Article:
Long Beach Criminal Lawyer, California

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Hector C. Perez Lawyer

Hector C. Perez

VERIFIED
Criminal, Grand Jury Proceedings, Wills & Probate, Estate, Tax Litigation
Integrity | Purpose | Results

Mr. Perez is an experienced, reliable former federal prosecutor and former IRS attorney. He has offices in Seal Beach which borders Los Angeles and Or... (more)

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800-395-8280

Jonathan Paul Fly Lawyer

Jonathan Paul Fly

Criminal, Collection, Landlord-Tenant

Mr. Fly handles a variety of serious criminal trial matters and felony appeals. He also works extensively with condominium homeowner's associations on... (more)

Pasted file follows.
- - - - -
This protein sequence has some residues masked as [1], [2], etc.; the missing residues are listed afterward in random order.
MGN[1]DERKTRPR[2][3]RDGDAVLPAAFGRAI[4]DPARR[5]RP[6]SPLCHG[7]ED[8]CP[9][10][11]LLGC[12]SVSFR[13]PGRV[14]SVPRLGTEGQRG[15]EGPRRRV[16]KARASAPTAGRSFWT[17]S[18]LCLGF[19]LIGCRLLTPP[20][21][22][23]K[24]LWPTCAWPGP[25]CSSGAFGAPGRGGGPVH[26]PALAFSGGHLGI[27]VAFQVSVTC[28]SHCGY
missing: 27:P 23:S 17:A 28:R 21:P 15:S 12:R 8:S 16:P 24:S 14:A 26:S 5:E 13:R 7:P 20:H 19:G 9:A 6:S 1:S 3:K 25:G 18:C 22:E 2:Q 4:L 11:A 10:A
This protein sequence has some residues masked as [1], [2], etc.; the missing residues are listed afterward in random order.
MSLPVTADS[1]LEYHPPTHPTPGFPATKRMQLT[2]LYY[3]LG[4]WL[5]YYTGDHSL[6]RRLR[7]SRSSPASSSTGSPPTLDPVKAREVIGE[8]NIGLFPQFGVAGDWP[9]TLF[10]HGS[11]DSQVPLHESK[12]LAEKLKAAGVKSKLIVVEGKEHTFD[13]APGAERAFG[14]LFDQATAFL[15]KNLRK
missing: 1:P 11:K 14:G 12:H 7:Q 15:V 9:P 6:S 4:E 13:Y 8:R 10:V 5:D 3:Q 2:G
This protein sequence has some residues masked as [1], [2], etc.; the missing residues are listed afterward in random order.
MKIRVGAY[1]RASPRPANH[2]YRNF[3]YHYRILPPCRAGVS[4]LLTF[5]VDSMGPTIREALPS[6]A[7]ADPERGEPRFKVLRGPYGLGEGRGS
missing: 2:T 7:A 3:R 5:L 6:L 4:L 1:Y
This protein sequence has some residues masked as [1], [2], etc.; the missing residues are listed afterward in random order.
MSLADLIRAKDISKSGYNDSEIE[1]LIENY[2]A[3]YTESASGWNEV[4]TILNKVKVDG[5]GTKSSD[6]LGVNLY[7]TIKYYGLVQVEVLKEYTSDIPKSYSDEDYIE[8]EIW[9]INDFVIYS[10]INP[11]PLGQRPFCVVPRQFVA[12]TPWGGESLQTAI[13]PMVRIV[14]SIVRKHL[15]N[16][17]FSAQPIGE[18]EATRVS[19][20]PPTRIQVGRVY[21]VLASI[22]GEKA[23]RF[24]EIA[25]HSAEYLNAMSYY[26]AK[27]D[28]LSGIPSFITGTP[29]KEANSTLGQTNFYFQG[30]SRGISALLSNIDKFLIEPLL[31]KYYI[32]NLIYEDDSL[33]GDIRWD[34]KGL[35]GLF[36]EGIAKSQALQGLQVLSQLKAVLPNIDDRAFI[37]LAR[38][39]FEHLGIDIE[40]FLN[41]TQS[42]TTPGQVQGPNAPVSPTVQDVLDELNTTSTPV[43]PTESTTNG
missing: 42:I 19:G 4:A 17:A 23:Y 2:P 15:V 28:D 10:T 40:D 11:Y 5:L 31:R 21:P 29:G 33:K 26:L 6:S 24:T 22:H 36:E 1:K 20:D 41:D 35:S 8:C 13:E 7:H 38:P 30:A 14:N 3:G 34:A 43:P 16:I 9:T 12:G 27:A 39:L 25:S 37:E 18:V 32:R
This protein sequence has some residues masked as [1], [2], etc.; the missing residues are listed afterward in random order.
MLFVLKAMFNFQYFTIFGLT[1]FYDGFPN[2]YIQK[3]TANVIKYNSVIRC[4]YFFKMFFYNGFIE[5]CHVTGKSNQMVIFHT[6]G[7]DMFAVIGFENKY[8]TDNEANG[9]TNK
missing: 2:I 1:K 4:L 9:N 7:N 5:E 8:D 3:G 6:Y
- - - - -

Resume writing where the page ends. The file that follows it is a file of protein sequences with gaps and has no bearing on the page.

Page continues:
Andrew Marc Stein Lawyer

Andrew Marc Stein

VERIFIED
Criminal, DUI-DWI, Felony, Misdemeanor

Andrew M. Stein has been practicing law for over thirty years and has specialized in the area of criminal law and civil rights. He received his Bachel... (more)

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800-919-5301

Chidi John Metu Lawyer

Chidi John Metu

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Criminal, Accident & Injury, Divorce & Family Law, Immigration, Employment

Attorney Metu is a practicing lawyer in the state of California.

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Angela Rena Swan Lawyer

Angela Rena Swan

VERIFIED
Criminal, Divorce & Family Law, Family Law, DUI-DWI, Felony

Ms. Swan has been licensed to practice in the state of California since 2001 and helps people with Divorce & Family and Criminal law matters.

Michael Scott Braun Lawyer

Michael Scott Braun

VERIFIED